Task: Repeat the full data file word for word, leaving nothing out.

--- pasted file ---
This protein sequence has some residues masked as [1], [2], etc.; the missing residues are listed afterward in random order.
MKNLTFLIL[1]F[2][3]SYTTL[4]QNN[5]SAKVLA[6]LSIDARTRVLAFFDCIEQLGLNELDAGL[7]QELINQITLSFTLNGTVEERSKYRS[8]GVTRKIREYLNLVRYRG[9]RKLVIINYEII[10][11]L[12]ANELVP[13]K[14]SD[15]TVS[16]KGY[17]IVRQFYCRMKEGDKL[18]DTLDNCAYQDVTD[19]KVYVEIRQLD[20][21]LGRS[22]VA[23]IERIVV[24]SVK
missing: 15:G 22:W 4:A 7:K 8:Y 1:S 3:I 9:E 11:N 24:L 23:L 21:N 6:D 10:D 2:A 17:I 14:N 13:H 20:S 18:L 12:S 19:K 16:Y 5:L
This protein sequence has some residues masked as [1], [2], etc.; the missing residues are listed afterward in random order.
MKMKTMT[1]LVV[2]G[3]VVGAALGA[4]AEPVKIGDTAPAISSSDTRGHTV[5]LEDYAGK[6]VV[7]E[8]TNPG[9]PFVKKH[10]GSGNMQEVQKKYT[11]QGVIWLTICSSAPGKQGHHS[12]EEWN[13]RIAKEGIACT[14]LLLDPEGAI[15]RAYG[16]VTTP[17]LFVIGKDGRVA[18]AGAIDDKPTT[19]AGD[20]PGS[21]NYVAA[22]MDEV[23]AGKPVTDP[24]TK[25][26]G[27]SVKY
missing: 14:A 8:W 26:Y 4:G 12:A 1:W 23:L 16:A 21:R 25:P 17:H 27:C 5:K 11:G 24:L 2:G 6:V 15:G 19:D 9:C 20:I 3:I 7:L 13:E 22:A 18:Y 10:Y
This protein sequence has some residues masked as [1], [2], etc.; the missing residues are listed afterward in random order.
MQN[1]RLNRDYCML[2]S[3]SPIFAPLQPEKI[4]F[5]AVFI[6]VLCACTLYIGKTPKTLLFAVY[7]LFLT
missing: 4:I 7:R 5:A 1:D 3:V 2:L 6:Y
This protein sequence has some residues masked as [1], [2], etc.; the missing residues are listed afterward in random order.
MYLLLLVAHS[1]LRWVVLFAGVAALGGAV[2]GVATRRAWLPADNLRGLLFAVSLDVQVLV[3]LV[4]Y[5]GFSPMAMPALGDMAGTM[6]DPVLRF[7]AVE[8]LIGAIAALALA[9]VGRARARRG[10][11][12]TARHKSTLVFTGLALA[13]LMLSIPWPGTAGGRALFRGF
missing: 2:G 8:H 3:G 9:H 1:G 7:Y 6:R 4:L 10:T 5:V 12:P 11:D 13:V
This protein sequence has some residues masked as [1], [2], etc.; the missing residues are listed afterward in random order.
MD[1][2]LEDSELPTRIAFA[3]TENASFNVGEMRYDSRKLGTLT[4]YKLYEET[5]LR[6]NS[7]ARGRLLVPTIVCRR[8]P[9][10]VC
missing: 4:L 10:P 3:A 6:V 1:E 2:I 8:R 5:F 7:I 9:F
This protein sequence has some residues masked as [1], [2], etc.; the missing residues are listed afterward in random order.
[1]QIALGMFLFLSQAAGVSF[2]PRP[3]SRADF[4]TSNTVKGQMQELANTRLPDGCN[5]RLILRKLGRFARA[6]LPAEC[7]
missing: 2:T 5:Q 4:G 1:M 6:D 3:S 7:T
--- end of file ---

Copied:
This protein sequence has some residues masked as [1], [2], etc.; the missing residues are listed afterward in random order.
MKNLTFLIL[1]F[2][3]SYTTL[4]QNN[5]SAKVLA[6]LSIDARTRVLAFFDCIEQLGLNELDAGL[7]QELINQITLSFTLNGTVEERSKYRS[8]GVTRKIREYLNLVRYRG[9]RKLVIINYEII[10][11]L[12]ANELVP[13]K[14]SD[15]TVS[16]KGY[17]IVRQFYCRMKEGDKL[18]DTLDNCAYQDVTD[19]KVYVEIRQLD[20][21]LGRS[22]VA[23]IERIVV[24]SVK
missing: 15:G 22:W 4:A 7:K 8:Y 1:S 3:I 9:E 11:N 24:L 23:L 21:N 6:D 10:D 2:A 17:I 14:N 13:H 20:S 18:L 12:S 19:K 16:Y 5:L
This protein sequence has some residues masked as [1], [2], etc.; the missing residues are listed afterward in random order.
MKMKTMT[1]LVV[2]G[3]VVGAALGA[4]AEPVKIGDTAPAISSSDTRGHTV[5]LEDYAGK[6]VV[7]E[8]TNPG[9]PFVKKH[10]GSGNMQEVQKKYT[11]QGVIWLTICSSAPGKQGHHS[12]EEWN[13]RIAKEGIACT[14]LLLDPEGAI[15]RAYG[16]VTTP[17]LFVIGKDGRVA[18]AGAIDDKPTT[19]AGD[20]PGS[21]NYVAA[22]MDEV[23]AGKPVTDP[24]TK[25][26]G[27]SVKY
missing: 14:A 8:W 26:Y 4:G 12:A 1:W 23:L 16:A 21:R 25:P 17:H 27:C 5:K 11:G 24:L 2:G 6:V 15:G 19:D 9:C 20:I 3:I 7:L 13:E 22:A 18:Y 10:Y
This protein sequence has some residues masked as [1], [2], etc.; the missing residues are listed afterward in random order.
MQN[1]RLNRDYCML[2]S[3]SPIFAPLQPEKI[4]F[5]AVFI[6]VLCACTLYIGKTPKTLLFAVY[7]LFLT
missing: 4:I 7:R 5:A 1:D 3:V 2:L 6:Y
This protein sequence has some residues masked as [1], [2], etc.; the missing residues are listed afterward in random order.
MYLLLLVAHS[1]LRWVVLFAGVAALGGAV[2]GVATRRAWLPADNLRGLLFAVSLDVQVLV[3]LV[4]Y[5]GFSPMAMPALGDMAGTM[6]DPVLRF[7]AVE[8]LIGAIAALALA[9]VGRARARRG[10][11][12]TARHKSTLVFTGLALA[13]LMLSIPWPGTAGGRALFRGF
missing: 2:G 8:H 3:G 9:H 1:G 7:Y 6:R 4:L 10:T 5:V 12:P 11:D 13:V
This protein sequence has some residues masked as [1], [2], etc.; the missing residues are listed afterward in random order.
MD[1][2]LEDSELPTRIAFA[3]TENASFNVGEMRYDSRKLGTLT[4]YKLYEET[5]LR[6]NS[7]ARGRLLVPTIVCRR[8]P[9][10]VC
missing: 4:L 10:P 3:A 6:V 1:E 2:I 8:R 5:F 7:I 9:F
This protein sequence has some residues masked as [1], [2], etc.; the missing residues are listed afterward in random order.
[1]QIALGMFLFLSQAAGVSF[2]PRP[3]SRADF[4]TSNTVKGQMQELANTRLPDGCN[5]RLILRKLGRFARA[6]LPAEC[7]
missing: 2:T 5:Q 4:G 1:M 6:D 3:S 7:T